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20130124
20130201
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to increase the debt ceiling every time it's reached, refuse to raise it at some point and don't know? you can see 86% are saying that congress will raise the debt ceiling every time it's reached this year, when i think about some of the reasons why stocks have gotten higher because i think that thread along with the fiscal cliff has come out of the market and that there's overwhelming sentiment that coss i solve the get problem. we asked wall street to grade our treasury secretary going out and one coming in. you can see a pretty strong sentiment that he was a seed secretary with a 2.2. jack lew, the sentiment there. 2.0. one more thing on the deficit i just want to say and maybe this is worthy of discussion here. i think this is a sign that things have improved, at these economists and guys on wall street are saying we should solve the deficit and do it now. i think if things were as bad as they were say the last couple years there might be less sense that we urgently need to fix the deficit problem. mike england from action economics said if we don't solve it now we'll get to the next cycle
to the debt ceiling issue. remember how they vowed they would only raise the debt ceiling by a dollar for every dollar cut in spending. now they said never mind. we'll push that down the road. the big fight will be on the sweeping spending cuts that go into effect march 1 and on the government funding that runs out on march 27. march is going to be the month to watch, and it's a month that could end in a government shutdown. >> ifill: is it the kind of fight the republicans want to have to redefine themselveses? >> i think they do. gwen, i think you have to know when to hold them and know when to fold them. yes, the republicans folded on this wise wisely. finally, i think they got some smart on this. you have to pick your fights. they need a breather now. they've been on the defense for a year on tax cuts for millionaires, on toughness, shutting down the government, they're not going to compromise. they need to recalbright here, a reset button needs to be pushed and it seems like in every aspect of government. and fight on future spending, not on obligations already incur. >> ifill: i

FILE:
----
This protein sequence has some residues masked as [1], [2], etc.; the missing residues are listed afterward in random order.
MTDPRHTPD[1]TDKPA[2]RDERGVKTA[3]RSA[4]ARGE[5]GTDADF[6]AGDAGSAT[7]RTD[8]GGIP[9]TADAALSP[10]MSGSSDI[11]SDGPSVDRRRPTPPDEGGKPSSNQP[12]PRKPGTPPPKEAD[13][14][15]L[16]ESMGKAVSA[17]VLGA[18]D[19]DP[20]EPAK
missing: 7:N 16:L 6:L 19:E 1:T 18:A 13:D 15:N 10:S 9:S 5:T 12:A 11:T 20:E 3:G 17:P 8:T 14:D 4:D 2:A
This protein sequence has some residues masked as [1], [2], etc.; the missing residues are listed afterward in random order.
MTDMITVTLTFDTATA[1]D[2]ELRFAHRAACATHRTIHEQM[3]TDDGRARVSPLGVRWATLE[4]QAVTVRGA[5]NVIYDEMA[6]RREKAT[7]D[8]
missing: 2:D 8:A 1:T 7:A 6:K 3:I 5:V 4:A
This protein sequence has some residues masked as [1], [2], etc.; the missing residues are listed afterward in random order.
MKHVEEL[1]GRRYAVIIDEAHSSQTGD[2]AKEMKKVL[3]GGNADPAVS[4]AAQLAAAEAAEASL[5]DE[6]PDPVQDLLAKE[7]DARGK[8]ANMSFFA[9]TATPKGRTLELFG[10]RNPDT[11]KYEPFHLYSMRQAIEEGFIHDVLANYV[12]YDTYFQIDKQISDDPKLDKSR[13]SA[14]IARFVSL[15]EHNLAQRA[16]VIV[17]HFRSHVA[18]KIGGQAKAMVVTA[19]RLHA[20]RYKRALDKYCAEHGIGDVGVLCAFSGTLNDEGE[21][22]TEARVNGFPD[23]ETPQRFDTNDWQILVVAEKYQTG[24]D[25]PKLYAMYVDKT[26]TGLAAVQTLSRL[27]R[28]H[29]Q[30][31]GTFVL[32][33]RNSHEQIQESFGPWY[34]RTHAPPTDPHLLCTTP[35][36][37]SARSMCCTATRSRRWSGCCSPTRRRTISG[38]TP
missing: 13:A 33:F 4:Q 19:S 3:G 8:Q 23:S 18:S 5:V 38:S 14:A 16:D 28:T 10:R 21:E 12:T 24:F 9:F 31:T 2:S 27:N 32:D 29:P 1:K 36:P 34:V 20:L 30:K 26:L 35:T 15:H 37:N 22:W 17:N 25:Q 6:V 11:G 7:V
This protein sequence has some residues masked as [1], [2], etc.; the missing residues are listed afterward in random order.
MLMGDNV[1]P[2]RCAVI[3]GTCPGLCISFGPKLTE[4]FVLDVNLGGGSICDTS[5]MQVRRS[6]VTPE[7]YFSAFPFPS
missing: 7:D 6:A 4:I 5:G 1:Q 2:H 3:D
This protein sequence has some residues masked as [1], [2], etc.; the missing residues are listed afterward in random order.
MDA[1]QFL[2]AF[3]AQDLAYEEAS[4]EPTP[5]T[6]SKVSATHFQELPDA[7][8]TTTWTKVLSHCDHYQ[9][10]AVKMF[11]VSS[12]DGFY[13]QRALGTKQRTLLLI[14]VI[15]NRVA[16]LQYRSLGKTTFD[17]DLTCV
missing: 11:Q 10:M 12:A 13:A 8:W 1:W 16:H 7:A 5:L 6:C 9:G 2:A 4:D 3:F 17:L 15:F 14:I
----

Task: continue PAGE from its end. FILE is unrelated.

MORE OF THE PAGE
think we ought to have a debt ceiling so as to avoid fiscal recklessness? >> well, in fact, the debt ceiling, the reason we have one is because up until 100 years ago, we voted on every bond issue individually. so you think it's bad now, just imagine if we had had that situation. but looking forward, though, this is very much yesterday's story. it was interesting that the reason the dow took this latest jump upwards was because the house a couple of weeks ago signaled they weren't going to have a fight over the debt ceiling. now, people need to focus on the fact that the next big tripwire is the sequester. i think markets got a little bit complacent the one second. >> we want to talk about the federal reserve, as well. let's recap what the fed did. they kept their $85 billion bond buying policy on hold. interest rates remaining at close to zero. the fed says at least 0.1% dip in q4 growth is likely and that the rehabilitate slowdown in the economy was due to transitory issues. >> here is what's interesting. -- >> defense spending. >> you have the fed saying the slow yoen was transito